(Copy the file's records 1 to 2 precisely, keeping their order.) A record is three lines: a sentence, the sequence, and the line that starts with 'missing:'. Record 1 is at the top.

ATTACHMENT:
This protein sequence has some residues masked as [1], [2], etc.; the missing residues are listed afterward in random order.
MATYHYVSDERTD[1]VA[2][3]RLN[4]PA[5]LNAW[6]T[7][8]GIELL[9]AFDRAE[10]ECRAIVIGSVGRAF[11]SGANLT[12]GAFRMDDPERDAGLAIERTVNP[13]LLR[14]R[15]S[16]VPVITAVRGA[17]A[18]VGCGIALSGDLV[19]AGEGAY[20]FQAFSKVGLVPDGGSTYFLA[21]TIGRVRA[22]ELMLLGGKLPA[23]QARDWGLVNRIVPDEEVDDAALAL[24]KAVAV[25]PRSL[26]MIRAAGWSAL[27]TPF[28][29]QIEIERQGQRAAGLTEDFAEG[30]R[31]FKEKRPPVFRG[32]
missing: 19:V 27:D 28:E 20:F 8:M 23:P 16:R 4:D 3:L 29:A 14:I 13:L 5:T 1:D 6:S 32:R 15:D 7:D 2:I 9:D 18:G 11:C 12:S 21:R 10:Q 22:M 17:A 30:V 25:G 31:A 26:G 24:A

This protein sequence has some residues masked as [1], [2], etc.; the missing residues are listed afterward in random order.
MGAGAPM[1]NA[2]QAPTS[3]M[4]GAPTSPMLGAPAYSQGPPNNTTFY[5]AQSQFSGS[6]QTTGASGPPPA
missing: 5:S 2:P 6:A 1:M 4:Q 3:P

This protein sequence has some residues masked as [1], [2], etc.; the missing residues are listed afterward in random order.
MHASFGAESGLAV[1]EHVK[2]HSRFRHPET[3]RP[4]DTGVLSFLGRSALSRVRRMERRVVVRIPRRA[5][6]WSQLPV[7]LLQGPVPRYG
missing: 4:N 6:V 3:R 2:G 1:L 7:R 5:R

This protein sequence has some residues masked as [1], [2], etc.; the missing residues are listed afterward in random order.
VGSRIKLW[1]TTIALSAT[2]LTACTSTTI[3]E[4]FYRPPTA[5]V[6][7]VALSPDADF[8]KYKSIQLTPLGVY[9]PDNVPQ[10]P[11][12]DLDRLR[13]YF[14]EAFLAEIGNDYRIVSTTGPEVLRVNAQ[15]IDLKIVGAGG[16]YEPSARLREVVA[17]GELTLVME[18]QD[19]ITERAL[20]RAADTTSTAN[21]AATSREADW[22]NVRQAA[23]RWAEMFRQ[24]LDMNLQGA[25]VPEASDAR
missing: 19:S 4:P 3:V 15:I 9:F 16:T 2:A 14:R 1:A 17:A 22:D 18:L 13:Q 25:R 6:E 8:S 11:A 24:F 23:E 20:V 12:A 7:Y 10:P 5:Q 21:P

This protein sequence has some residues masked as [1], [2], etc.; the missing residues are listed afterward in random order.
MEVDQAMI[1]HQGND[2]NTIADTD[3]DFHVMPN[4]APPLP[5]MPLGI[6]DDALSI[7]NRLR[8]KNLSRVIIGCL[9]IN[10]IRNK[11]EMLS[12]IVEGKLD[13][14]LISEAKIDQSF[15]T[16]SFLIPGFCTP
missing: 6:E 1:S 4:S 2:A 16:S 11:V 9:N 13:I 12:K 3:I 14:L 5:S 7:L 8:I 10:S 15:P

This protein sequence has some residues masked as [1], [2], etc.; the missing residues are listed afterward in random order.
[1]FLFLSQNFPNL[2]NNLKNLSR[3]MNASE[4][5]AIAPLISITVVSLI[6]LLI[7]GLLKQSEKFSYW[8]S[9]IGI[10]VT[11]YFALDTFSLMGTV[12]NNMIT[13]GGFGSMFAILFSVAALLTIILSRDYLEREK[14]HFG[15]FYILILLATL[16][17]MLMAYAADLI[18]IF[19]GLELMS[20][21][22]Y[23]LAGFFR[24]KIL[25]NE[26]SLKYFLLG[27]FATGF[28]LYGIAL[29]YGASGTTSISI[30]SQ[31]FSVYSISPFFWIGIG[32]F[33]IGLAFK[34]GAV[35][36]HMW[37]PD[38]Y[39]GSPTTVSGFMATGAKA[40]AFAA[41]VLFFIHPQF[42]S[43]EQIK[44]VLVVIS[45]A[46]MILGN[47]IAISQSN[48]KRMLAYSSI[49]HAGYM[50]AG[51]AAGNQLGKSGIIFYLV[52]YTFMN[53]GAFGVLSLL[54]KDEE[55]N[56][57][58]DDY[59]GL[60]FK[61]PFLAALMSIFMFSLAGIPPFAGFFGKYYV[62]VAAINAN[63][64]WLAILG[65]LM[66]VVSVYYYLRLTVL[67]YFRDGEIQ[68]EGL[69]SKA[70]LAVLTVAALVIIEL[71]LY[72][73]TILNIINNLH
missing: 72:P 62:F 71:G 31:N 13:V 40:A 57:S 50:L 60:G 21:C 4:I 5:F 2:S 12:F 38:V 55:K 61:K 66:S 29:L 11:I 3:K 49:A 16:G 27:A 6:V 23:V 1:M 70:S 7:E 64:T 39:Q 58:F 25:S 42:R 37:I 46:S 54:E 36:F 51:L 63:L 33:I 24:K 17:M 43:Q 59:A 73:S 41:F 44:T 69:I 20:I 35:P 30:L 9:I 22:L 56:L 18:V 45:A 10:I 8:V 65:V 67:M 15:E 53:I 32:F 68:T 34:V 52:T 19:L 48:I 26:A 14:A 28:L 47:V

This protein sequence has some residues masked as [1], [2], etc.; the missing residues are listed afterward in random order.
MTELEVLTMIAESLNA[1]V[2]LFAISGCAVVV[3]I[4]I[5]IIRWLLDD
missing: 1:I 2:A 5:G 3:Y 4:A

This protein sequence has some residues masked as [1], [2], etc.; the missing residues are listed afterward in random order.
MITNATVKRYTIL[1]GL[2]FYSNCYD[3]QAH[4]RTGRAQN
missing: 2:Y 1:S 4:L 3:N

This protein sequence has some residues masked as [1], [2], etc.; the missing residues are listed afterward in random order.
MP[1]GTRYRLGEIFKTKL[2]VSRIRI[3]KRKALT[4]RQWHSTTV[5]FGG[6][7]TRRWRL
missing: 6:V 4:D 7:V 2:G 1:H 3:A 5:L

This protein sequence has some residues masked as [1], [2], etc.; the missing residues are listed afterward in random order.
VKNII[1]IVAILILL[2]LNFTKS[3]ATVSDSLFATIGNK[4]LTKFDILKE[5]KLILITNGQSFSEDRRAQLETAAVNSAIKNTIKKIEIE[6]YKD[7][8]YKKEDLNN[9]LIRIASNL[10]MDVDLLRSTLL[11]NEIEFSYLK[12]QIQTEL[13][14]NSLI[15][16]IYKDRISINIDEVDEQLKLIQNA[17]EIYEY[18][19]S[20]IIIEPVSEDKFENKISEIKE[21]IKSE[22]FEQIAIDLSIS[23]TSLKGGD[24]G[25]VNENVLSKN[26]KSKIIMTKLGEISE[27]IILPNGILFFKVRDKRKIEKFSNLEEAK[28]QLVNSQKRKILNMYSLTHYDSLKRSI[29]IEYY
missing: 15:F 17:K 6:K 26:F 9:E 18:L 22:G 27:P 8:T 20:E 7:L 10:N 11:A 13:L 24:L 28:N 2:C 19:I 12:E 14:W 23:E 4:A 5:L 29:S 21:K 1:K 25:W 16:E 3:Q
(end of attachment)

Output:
This protein sequence has some residues masked as [1], [2], etc.; the missing residues are listed afterward in random order.
MATYHYVSDERTD[1]VA[2][3]RLN[4]PA[5]LNAW[6]T[7][8]GIELL[9]AFDRAE[10]ECRAIVIGSVGRAF[11]SGANLT[12]GAFRMDDPERDAGLAIERTVNP[13]LLR[14]R[15]S[16]VPVITAVRGA[17]A[18]VGCGIALSGDLV[19]AGEGAY[20]FQAFSKVGLVPDGGSTYFLA[21]TIGRVRA[22]ELMLLGGKLPA[23]QARDWGLVNRIVPDEEVDDAALAL[24]KAVAV[25]PRSL[26]MIRAAGWSAL[27]TPF[28][29]QIEIERQGQRAAGLTEDFAEG[30]R[31]FKEKRPPVFRG[32]
missing: 19:V 27:D 28:E 20:F 8:M 23:P 16:R 4:D 3:L 29:A 14:I 13:L 5:T 1:D 6:S 32:R 15:D 7:D 2:I 9:D 18:G 11:C 12:S 21:R 10:Q 22:M 17:A 30:V 25:G 31:A 26:G 24:A

This protein sequence has some residues masked as [1], [2], etc.; the missing residues are listed afterward in random order.
MGAGAPM[1]NA[2]QAPTS[3]M[4]GAPTSPMLGAPAYSQGPPNNTTFY[5]AQSQFSGS[6]QTTGASGPPPA
missing: 5:S 2:P 6:A 1:M 4:Q 3:P